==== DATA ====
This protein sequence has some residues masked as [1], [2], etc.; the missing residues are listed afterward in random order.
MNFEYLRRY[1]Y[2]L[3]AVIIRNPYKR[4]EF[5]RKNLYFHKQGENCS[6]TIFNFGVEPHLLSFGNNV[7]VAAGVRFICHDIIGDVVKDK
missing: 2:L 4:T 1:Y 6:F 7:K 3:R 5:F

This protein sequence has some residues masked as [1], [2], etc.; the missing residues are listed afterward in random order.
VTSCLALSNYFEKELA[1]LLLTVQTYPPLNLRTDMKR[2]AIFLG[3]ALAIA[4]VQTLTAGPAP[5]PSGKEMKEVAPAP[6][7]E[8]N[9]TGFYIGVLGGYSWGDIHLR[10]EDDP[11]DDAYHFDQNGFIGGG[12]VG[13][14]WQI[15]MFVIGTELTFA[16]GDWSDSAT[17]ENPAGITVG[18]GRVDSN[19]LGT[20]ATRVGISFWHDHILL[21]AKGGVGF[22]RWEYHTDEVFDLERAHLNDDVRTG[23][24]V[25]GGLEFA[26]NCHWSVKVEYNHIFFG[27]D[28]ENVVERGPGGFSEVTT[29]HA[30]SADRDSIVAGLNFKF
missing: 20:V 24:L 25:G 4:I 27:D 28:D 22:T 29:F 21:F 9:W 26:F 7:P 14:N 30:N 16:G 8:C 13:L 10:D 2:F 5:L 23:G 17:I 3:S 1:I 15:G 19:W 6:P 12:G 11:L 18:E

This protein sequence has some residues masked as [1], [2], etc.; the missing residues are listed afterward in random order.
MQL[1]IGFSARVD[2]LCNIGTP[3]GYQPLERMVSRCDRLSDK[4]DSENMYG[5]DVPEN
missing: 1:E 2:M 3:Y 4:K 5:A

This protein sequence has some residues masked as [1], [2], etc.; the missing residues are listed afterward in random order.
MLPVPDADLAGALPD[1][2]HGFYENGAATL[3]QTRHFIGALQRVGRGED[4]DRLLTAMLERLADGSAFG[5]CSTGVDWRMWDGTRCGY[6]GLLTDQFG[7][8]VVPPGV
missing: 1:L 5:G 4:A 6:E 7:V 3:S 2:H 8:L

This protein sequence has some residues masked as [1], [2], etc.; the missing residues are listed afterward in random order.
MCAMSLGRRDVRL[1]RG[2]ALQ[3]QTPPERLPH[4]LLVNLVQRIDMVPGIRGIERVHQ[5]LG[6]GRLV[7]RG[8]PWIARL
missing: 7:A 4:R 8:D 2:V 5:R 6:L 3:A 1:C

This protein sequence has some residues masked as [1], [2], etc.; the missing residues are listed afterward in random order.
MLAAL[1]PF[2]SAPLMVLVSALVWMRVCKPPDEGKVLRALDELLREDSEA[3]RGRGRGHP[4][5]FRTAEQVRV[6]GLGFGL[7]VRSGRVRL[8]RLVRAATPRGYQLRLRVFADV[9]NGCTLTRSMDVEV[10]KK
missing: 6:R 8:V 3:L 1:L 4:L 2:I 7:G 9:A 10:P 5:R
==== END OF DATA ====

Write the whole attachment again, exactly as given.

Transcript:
This protein sequence has some residues masked as [1], [2], etc.; the missing residues are listed afterward in random order.
MNFEYLRRY[1]Y[2]L[3]AVIIRNPYKR[4]EF[5]RKNLYFHKQGENCS[6]TIFNFGVEPHLLSFGNNV[7]VAAGVRFICHDIIGDVVKDK
missing: 2:L 4:T 1:Y 6:F 7:K 3:R 5:F

This protein sequence has some residues masked as [1], [2], etc.; the missing residues are listed afterward in random order.
VTSCLALSNYFEKELA[1]LLLTVQTYPPLNLRTDMKR[2]AIFLG[3]ALAIA[4]VQTLTAGPAP[5]PSGKEMKEVAPAP[6][7]E[8]N[9]TGFYIGVLGGYSWGDIHLR[10]EDDP[11]DDAYHFDQNGFIGGG[12]VG[13][14]WQI[15]MFVIGTELTFA[16]GDWSDSAT[17]ENPAGITVG[18]GRVDSN[19]LGT[20]ATRVGISFWHDHILL[21]AKGGVGF[22]RWEYHTDEVFDLERAHLNDDVRTG[23][24]V[25]GGLEFA[26]NCHWSVKVEYNHIFFG[27]D[28]ENVVERGPGGFSEVTT[29]HA[30]SADRDSIVAGLNFKF
missing: 20:V 24:L 25:G 4:I 27:D 28:D 22:T 29:F 21:F 9:W 26:F 7:P 14:N 30:N 16:G 8:C 13:L 10:D 2:F 5:L 23:G 17:I 3:S 1:I 15:G 19:W 6:P 12:G 11:L 18:E

This protein sequence has some residues masked as [1], [2], etc.; the missing residues are listed afterward in random order.
MQL[1]IGFSARVD[2]LCNIGTP[3]GYQPLERMVSRCDRLSDK[4]DSENMYG[5]DVPEN
missing: 1:E 2:M 3:Y 4:K 5:A

This protein sequence has some residues masked as [1], [2], etc.; the missing residues are listed afterward in random order.
MLPVPDADLAGALPD[1][2]HGFYENGAATL[3]QTRHFIGALQRVGRGED[4]DRLLTAMLERLADGSAFG[5]CSTGVDWRMWDGTRCGY[6]GLLTDQFG[7][8]VVPPGV
missing: 1:L 5:G 4:A 6:E 7:V 3:S 2:H 8:L

This protein sequence has some residues masked as [1], [2], etc.; the missing residues are listed afterward in random order.
MCAMSLGRRDVRL[1]RG[2]ALQ[3]QTPPERLPH[4]LLVNLVQRIDMVPGIRGIERVHQ[5]LG[6]GRLV[7]RG[8]PWIARL
missing: 7:A 4:R 8:D 2:V 5:R 6:L 3:A 1:C

This protein sequence has some residues masked as [1], [2], etc.; the missing residues are listed afterward in random order.
MLAAL[1]PF[2]SAPLMVLVSALVWMRVCKPPDEGKVLRALDELLREDSEA[3]RGRGRGHP[4][5]FRTAEQVRV[6]GLGFGL[7]VRSGRVRL[8]RLVRAATPRGYQLRLRVFADV[9]NGCTLTRSMDVEV[10]KK
missing: 6:R 8:V 3:L 1:L 4:L 2:I 7:G 9:A 10:P 5:R